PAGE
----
But whatever the reasons behind the conflict the consequences for people in the fertile regions of Masisi and Rutshuru and the mining areas of Walikale have been catastrophic.  Tens of thousands have had to leave their homes for fear of rape, pillage and murder.  And many of these are children who have been the targets of rape, murder and forced recruitment.  They stream to all points of the compass but the majority towards Goma where there are large refugee camps at places called Mugunga, Buhimba, Bulengo and Kibati.  Here and around Goma, many Non-Governmental Organisations (NGO’s) have gathered to offer humanitarian assistance.  Some of them like Doctors without Borders, Concern, Save the Children, OXFAM, the Red Cross and UNICEF are familiar names but there are many others like Heal Africa, Alpha UJUVI and the Jesuit Refugee Service (JRS) which are lower profile organizations but dedicated nevertheless to offer their expertise and help.
Jesuits are probably best known for their dedication to education and the JRS is no exception to this.  Our programmes in the camps around Goma focus on the educational needs of children both at primary and at secondary level.  The main challenge is to ensure access to the local schools and then to organise teacher training.  You can probably imagine how the arrival of an extra 20,000 children might skew the graph of any local educational provision.  Displaced pupils arrive at the school door but there is no room and what is more they bring no money to pay the teachers who, for the most part, receive no governmental salary.  This is where JRS steps in.  We organise extra desks, teaching materials, school books and even roofs.  Some of the schools need concrete floors (often they are just a level fields of lava lumps!), others need roofs or grilles on the windows to protect the contents from theft.  (Desks make good firewood and unfortunately displaced people and locals will go to any lengths to obtain fuel for their cooking fires.)  An effective means of encouraging teachers to welcome displaced children is to offer them food supplements.  A simple deal is struck: if you welcome more displaced children into your classroom we will give you, on a monthly basis, 10kgs of rice, 5kgs of beans and 2½ litres of cooking oil!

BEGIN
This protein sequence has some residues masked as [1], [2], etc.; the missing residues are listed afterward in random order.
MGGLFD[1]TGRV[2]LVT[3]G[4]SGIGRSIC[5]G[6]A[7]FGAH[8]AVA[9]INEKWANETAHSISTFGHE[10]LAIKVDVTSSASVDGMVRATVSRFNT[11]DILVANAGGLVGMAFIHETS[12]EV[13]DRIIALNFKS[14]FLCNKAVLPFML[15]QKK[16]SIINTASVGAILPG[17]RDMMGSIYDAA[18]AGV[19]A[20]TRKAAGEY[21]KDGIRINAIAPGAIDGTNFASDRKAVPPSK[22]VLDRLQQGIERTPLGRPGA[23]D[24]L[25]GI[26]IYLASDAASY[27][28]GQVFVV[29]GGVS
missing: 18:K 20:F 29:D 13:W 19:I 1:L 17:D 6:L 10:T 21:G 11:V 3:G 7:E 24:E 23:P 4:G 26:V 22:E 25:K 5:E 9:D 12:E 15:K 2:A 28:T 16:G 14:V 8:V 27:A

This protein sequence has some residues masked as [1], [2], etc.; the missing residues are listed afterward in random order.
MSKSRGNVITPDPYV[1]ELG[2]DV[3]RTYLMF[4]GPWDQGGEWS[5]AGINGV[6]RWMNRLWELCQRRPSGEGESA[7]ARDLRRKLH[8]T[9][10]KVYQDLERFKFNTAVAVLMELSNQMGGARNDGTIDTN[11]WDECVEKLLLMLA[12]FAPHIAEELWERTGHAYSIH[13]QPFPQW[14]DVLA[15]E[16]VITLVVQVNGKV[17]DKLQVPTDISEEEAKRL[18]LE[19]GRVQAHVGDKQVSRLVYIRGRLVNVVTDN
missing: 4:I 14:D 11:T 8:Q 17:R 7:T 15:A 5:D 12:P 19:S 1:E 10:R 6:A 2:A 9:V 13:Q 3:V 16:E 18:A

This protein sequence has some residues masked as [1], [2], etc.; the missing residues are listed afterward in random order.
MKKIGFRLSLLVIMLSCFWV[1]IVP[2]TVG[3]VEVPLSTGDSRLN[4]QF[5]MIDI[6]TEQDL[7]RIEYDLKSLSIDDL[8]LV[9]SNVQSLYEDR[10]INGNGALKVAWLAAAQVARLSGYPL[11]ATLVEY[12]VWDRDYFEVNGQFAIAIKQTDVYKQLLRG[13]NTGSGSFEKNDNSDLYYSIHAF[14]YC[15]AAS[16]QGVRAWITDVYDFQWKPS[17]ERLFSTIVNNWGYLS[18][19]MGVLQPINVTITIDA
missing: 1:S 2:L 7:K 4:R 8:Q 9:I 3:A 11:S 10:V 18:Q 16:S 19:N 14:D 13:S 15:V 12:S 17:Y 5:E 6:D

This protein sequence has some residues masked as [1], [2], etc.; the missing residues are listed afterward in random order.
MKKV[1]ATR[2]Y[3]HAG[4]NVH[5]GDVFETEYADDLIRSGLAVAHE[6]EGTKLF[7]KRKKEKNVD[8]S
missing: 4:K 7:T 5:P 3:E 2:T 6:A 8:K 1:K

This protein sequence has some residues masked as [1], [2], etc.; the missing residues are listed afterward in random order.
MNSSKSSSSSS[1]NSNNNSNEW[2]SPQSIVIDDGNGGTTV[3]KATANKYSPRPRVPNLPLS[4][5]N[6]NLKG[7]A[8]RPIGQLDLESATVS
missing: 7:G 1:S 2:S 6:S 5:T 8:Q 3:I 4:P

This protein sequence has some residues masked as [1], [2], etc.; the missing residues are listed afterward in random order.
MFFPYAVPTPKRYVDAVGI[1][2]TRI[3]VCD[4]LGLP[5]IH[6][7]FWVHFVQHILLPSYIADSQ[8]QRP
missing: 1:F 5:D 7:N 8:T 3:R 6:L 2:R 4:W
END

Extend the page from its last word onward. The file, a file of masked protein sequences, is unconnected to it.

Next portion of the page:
Food preparation is of prime importance to displaced people and the search for firewood has led many unfortunate women into areas where they have become vulnerable to sexual violence.  JRS also offers long term support to such victims.  We have programmes of training for vulnerable people in the camps so that they can be re-inserted into normal society after the trauma of rape or sexual violence.  Often training in hairdressing (normally the domain of men in the Congo, not women!), in bread or soap-making will be the bridge to a new start in life.
Teacher training is also a great need in this part of the Democratic Republic of the Congo, where the State and its services have been largely absent owing to the conflict and the country-wide decay of social institutions and infrastructure since the terrible years of “Kleptocracy” under the dictator Mobutu Sese Seko.  JRS is running a series of teacher training sessions in the new pedagogy for all schools subjects but also in a new topic: Education à la Paix or Education for Peace.  I can see huge needs arising in the area of reconciliation and re-integration of combatants back into Society whenever the situation returns to something closer to normality.
But often the main thing JRS offers is a listening ear and very often that is something which refugees simply don’t find despite all the NGO’s attempting to ease their situation.  Our aims are to accompany, to serve and to speak up for refugees and displaced people and we like to do this over the long term.  So here in Goma we are settling in for a period of 2 or 3 years if the needs are still there, that is, until the refugees can stream back to their homes in the North and the West of Goma.  Perhaps then the fertile volcanic soil of North Kivu will yield its multiple harvests to the benefit of a stable political regime whose only fear will be the glowing crater of the volcano Mount Nyiragongo which today casts its shadow over the tin roofs and temporary shacks of Goma and a people who have got used to living on lava.
 
Gerard J. Clarke,sj
Programme Coordinator
JRS Goma